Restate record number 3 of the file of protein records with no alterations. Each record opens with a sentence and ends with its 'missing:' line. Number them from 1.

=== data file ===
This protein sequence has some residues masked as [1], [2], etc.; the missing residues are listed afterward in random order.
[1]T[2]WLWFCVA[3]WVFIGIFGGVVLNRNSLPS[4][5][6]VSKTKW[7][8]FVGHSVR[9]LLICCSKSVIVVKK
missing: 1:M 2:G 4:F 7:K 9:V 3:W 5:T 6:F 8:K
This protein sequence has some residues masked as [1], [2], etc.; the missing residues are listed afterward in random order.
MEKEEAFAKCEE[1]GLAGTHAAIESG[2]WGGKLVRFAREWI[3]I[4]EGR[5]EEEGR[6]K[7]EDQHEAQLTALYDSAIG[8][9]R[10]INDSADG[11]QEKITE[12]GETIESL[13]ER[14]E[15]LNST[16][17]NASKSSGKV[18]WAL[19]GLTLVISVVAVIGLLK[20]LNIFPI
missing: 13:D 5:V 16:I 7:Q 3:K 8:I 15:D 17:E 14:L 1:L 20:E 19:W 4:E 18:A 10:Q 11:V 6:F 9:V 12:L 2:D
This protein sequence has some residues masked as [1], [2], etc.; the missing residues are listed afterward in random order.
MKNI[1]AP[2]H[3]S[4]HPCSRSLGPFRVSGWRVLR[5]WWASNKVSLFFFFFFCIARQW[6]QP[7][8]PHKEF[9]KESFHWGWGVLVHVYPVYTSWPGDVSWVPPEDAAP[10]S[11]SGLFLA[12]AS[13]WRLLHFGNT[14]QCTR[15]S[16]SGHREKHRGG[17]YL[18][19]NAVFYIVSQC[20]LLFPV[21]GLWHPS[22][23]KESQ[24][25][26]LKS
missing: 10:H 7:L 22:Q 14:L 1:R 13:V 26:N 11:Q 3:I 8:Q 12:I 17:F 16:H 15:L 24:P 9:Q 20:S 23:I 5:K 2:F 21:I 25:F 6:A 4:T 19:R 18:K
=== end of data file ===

This protein sequence has some residues masked as [1], [2], etc.; the missing residues are listed afterward in random order.
MKNI[1]AP[2]H[3]S[4]HPCSRSLGPFRVSGWRVLR[5]WWASNKVSLFFFFFFCIARQW[6]QP[7][8]PHKEF[9]KESFHWGWGVLVHVYPVYTSWPGDVSWVPPEDAAP[10]S[11]SGLFLA[12]AS[13]WRLLHFGNT[14]QCTR[15]S[16]SGHREKHRGG[17]YL[18][19]NAVFYIVSQC[20]LLFPV[21]GLWHPS[22][23]KESQ[24][25][26]LKS
missing: 10:H 7:L 22:Q 14:L 1:R 13:V 26:N 11:Q 3:I 8:Q 12:I 17:F 16:H 15:L 24:P 9:Q 20:S 23:I 5:K 2:F 21:I 25:F 6:A 4:T 19:R 18:K